In 2014 I fell in love with plants. It all started when I moved into the ‘Treehouse’, my new and now beloved flat on Brunswick Road. Prior to the Treehouse, I lived in Ye Olde Lodge and I didn’t have an outdoor area. Now I have a roof terrace where, after raising myself from sweat soaked dreams, I begin each day watching the sun rise over the Republic of Moreland.
One afternoon, me and Lil’G, went to Bunnings and bought a load of plants for my terrace because it looked sparse, and was begging for some greenery. A man’s home is a window into his mind. I bought a dwarf lime tree, scallions, basil, chili, coriander, and a respectful tray of parsley.
In the absence of pets, plants fill a certain gap in my domestic life. They need me and that makes me feel good. Quickly, my plant count began to rise and, before I knew it, my life was awash with photosynthesis and better air quality in my 3rd floor life of tranquillity.
It was about this time when Lazarus came into my life; a plant with white flowers that now sits on the window sill of my kitchen. Lil’G saved him from a trade show, and if she hadn’t picked him up and carted him back to the Treehouse, he’d have been dumped, just like Super Ted.
I’m in love with Lazarus. He’s brought abundant joy into my life. He makes me feel like a better man. And like me, he’s been through the blood spattered wringer of life. When I look into the pollen soaked mire of his white petals, I go weak at the knees and pray to the God of Botany, who’s a mixture between David Attenborough and David Bellamy. I guess you could say my love for Lazarus, is all about the David’s.
About a month ago I was recovering from a particularly intense drinking session with Jay Donovan and was enforcing an Alcohol Free Day (AFD). On these days, I always get a bit jittery and superstitious. I’m not a religious man but I’m superstitious, and I regard this trait as being the repository of my creativity. Being irrational is exhilarating. If I wasn’t irrational, I’d get incredibly bored and probably rob a bank or something like that. Irrationality has saved me from long term incarceration.
Anyway, I’d had the kitchen window open all day because it was hot in Melbourne and the moths were rising from the cracks, and destroying my knitwear. I was having frequent cold showers to alleviate my acute withdrawals from good times and, after one excellent shower, my Dad called me to discuss a financial matter. So, I took myself out onto the terrace to talk to the man who made the Vauxhall Viva HC estate look cool.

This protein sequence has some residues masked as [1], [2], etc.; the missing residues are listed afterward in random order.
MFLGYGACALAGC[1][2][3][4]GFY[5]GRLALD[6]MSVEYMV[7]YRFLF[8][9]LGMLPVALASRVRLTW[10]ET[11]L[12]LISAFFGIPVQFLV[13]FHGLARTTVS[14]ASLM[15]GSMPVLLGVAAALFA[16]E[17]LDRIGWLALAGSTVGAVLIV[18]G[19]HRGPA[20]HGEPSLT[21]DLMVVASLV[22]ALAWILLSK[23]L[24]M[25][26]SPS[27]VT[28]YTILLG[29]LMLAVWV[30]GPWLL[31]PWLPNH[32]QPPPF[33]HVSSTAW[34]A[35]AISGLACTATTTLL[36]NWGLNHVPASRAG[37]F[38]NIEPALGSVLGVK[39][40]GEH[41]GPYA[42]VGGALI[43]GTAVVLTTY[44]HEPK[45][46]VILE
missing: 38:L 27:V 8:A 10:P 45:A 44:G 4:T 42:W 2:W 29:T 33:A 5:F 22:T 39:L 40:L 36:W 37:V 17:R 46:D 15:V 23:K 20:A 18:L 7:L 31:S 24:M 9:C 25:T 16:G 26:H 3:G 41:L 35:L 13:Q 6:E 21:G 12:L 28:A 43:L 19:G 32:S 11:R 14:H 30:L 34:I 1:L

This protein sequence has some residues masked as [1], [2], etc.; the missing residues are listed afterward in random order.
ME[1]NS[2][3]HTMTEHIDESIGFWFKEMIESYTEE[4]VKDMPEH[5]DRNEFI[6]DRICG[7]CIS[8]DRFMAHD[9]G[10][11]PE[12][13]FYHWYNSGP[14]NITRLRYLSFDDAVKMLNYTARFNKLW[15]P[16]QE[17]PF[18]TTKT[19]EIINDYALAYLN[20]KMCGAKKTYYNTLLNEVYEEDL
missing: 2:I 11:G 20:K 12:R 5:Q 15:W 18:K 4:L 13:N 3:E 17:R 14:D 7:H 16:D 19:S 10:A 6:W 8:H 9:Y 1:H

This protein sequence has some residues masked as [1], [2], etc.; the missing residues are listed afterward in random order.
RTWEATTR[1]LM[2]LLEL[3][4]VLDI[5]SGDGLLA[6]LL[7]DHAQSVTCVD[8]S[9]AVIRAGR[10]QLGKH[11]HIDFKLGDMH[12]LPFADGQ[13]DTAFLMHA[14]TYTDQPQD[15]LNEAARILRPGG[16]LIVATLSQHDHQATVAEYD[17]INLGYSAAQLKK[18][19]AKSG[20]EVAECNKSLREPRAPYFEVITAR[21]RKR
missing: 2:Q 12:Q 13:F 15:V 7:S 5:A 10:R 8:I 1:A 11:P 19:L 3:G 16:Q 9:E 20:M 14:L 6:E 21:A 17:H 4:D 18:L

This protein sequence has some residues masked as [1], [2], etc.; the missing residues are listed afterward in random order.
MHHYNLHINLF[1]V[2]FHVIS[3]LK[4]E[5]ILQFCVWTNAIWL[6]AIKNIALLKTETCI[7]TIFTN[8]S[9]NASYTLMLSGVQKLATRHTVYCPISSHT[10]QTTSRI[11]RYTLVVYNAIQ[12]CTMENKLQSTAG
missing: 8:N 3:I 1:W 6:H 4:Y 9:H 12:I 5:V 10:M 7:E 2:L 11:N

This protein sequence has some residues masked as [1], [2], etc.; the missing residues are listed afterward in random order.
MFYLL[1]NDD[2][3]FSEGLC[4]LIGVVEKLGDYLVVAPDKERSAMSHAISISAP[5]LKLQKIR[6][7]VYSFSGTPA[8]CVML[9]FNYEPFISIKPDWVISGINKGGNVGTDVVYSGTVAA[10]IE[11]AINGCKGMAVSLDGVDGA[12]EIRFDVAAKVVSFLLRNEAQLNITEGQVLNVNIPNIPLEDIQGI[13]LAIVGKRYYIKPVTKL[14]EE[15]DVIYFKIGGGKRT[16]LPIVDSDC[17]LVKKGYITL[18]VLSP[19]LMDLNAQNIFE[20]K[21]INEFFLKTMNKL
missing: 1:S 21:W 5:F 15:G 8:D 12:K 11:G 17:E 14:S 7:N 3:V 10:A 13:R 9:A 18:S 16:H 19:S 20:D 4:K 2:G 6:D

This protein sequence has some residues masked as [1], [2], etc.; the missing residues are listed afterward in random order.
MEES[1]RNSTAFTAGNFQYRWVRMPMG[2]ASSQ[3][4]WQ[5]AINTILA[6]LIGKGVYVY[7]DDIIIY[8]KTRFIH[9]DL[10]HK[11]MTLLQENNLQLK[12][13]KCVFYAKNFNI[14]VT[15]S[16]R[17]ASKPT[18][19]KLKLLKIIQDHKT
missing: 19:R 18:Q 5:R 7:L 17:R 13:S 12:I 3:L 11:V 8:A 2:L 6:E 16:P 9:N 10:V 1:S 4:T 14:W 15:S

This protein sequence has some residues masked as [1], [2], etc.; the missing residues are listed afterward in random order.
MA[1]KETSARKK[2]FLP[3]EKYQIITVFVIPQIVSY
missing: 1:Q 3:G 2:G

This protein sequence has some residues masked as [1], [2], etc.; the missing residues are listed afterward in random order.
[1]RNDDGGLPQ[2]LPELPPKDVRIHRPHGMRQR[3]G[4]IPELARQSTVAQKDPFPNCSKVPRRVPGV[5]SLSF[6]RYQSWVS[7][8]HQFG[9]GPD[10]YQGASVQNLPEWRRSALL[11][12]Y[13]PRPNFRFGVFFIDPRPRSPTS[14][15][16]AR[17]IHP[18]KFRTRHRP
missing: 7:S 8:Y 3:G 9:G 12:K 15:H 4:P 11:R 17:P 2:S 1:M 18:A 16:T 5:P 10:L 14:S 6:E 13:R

When I walked back into the flat, I noticed that Lazarus was gone but the window was closed. I hunted around the flat looking for him, thinking that maybe in my sober funk that I’d decided to move him somewhere else. I looked and looked but still I couldn’t find him. That’s when I remembered my ghost.
My ghost is a phantasm from the past that follows me around the planet. Ghosts don’t need passports or luggage; they just need a reason to be. My ghost is a nice person because at this stage he/she has not turned into a poltergeist.
Anyway, I thought my ghost had pilfered Lazarus and hid him because I’d been neglectful. Sometimes I get drunk and talk to my ghost. It’s a one way conversation, but Lazarus was gone. However, in my moment of need I got practical and considered the possibility that Lazarus had fallen out of the window. Sometimes we do things unconsciously and I thought that I’d maybe closed the windows like Hal, from 2001 A Space Odyssey, in a fit of jealous rage, and I’d not noticed Lazarus’ absence. Life’s fraught with moments of inattention.
But it was dark and I didn’t want to go all the way downstairs only to discover that Lazarus wasn’t there, and that my ghost had gone rogue. So, I decided to pretend he was down there and that my ghost still loved me. Finding out that love is not reciprocated is like finding a misshapen lump on one of your testicles.
I did not sleep well. My dreams were wracked with anxiety about having to go back to school. School taught me nothing but I did learn that institutions breed contempt.
I rose at dawn, walked out onto the terrace and watched the light make that spectacular transition from darkness to Brunswick. I find light as intriguing as the flow of emotion I feel when an underdog wins the day.
Walking down the stairs, I felt my blood addle, until a voice in my head said, ‘fear not Big C, an exorcist will soothe your weathered soul’.
When I got to the land that exists below my unreliable window, I saw Lazarus lying in a bed of broken glass that had been discarded as part of the recent renovations in my building. His flowers had wilted and he wasn’t looking too perky but he was alive and I could feel my ghost laughing in the silent wings, pursued by a bear. I picked Lazarus up, dusted off the glass and took him upstairs like Richard Gere did to Debra Winger in An Officer and a Gentleman, cue the late Joe Cocker.
It was a beautiful moment. One man and his plant. The fall would kill a person but not him. Not Lazarus, he’s not subject to the fall of man.